R-C area gains water/ wastewater funding

Published 5:20 pm Friday, July 29, 2022

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RALEIGH – Governor Roy Cooper announced on Wednesday that communities statewide will receive a record $789.4 million in water and wastewater infrastructure funding to help pay for 385 projects statewide, including 140 construction projects.

“Clean drinking water is necessary for healthy families and thriving communities and businesses,” said Cooper. “The historic level of investment provided by the American Rescue Plan will help increase resiliency, support economic growth in our state and improve access to clean water in the communities that need it most.”

Two of the highest-value grants were awarded locally.

Bertie County Water District IV will receive $4,912,611 for a water replacement system in the Lewiston Woodville community.

The Town of Ahoskie was awarded $4,195,900 for a

water system rehabilitation project.

Asset Inventory Assessment grants were awarded locally to:

Bertie County Water District IV ($247,000) for the Lewiston Woodville community;

Town of Conway ($150,000) for its Drinking Water Distribution System;

Town of Conway ($150,000) for its Wastewater Collection System;

Town of Woodland ($150,000) for its water system; and

Northampton County ($150,000) for its sewer system.

The Department of Environmental Quality’s Division of Water Infrastructure received more than 700 applications from 94 of North Carolina’s 100 counties, requesting more than $3.1 billion. This funding round included the first awards of American Rescue Plan Act water and wastewater funding on the state level, as well as $174,846,696 in funds that were appropriated in the 2022-23 state budget, signed by Governor Cooper on July 11, 2022.

“These funds will replace aging infrastructure and help utilities remain viable, which benefits the health and economic well-being of communities across our state,” said DEQ Secretary Elizabeth S. Biser.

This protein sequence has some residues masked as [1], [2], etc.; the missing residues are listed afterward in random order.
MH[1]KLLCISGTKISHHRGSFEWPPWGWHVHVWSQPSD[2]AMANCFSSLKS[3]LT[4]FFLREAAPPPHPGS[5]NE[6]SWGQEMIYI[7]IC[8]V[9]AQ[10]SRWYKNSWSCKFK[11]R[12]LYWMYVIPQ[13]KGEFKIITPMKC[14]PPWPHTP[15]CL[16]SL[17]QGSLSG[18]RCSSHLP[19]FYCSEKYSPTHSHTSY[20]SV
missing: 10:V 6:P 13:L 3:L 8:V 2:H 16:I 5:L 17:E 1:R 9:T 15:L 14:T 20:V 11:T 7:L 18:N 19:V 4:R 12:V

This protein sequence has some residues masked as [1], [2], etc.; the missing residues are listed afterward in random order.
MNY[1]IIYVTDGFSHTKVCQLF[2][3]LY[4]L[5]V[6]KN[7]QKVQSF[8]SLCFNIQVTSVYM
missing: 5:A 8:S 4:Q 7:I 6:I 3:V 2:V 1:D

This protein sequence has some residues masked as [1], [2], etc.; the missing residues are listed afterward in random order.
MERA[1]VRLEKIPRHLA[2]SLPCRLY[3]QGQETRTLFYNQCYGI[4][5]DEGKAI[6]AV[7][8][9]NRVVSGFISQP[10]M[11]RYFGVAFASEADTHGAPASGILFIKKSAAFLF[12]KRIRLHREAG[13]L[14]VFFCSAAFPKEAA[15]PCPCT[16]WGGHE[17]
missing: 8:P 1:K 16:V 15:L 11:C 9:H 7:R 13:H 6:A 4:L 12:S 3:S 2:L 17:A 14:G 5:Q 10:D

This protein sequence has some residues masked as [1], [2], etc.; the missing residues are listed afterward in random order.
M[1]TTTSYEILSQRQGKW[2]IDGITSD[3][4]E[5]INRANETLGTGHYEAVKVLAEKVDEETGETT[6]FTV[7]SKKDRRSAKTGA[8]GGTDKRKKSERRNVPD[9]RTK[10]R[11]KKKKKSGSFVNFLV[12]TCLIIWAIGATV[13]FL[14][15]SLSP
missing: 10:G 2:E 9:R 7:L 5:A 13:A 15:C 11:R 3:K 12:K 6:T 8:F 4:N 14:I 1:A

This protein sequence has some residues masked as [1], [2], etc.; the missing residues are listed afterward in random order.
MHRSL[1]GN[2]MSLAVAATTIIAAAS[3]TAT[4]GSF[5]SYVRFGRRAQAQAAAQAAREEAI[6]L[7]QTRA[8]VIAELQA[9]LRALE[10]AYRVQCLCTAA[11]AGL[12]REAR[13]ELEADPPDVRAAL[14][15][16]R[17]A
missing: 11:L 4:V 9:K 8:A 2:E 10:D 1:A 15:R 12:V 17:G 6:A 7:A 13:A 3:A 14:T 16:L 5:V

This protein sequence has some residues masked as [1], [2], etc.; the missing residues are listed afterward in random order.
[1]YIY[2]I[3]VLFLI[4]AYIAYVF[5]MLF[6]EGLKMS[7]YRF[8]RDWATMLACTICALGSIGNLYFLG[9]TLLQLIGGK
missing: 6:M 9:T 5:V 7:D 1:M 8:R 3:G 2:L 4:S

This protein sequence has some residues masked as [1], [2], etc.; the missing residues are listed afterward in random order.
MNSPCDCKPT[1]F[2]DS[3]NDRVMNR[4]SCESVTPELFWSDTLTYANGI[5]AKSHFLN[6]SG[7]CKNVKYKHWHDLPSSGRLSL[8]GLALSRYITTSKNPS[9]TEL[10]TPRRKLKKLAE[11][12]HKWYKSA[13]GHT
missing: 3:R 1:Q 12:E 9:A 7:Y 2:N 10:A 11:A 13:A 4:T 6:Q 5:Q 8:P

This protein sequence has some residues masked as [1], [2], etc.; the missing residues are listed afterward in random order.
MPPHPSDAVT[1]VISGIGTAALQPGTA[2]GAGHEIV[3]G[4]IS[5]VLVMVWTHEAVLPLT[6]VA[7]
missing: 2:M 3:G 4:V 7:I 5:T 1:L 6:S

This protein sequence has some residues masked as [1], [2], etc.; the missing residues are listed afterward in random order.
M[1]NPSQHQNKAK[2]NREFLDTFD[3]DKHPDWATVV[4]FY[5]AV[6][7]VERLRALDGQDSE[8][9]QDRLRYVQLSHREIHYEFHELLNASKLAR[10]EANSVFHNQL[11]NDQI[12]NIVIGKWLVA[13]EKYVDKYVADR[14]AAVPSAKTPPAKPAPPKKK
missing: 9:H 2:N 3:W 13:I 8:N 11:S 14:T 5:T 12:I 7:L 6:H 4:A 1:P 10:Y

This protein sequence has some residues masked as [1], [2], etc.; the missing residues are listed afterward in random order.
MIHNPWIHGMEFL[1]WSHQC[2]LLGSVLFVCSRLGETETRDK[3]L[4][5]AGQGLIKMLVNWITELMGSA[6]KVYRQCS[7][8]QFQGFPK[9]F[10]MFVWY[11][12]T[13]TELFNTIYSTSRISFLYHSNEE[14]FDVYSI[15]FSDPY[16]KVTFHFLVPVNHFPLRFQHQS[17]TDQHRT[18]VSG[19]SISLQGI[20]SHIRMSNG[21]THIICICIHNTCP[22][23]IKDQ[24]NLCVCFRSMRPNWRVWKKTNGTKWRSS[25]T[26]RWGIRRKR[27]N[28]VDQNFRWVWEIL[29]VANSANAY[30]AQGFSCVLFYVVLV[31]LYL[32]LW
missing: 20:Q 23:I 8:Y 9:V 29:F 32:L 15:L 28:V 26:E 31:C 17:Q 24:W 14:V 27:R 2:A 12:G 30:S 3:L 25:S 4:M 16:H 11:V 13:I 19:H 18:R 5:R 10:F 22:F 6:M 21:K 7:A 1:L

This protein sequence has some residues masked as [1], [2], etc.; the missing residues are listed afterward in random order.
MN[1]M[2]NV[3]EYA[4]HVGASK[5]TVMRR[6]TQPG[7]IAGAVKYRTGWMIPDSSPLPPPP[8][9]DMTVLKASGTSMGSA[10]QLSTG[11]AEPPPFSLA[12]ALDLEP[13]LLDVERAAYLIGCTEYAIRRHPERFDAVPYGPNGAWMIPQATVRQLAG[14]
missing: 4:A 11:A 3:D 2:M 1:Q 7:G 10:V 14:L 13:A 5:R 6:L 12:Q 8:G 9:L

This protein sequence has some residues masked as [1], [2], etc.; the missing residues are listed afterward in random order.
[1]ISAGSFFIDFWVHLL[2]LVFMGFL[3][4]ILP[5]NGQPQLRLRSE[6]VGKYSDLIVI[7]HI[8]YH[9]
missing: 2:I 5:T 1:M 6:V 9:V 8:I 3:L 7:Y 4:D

The State Water Infrastructure Authority approved the awards during the July 14 meeting. Funding this round also came from the Viable Utility Reserve and the Drinking Water and Wastewater State Reserves, funded from American Rescue Plan Act (ARPA) funds allocated to the State, and the Drinking Water and Clean Water State Revolving Funds. Projects funded from the Viable Utility Reserve are conditional upon approval by the Local Government Commission.

The Authority is an independent body with primary responsibility for awarding federal and state funding for water and wastewater infrastructure projects. Other responsibilities include developing a state water infrastructure master plan, recommending ways to maximize the use of available loan and grant funding resources, and examining best and emerging practices.

The application period for the next round of funding for water and wastewater infrastructure projects, which will include the first ARPA stormwater funding, ends on Sept. 30 at 5:00 p.m. The application training schedule is available at: https://deq.nc.gov/about/divisions/water-infrastructure/i-need-funding.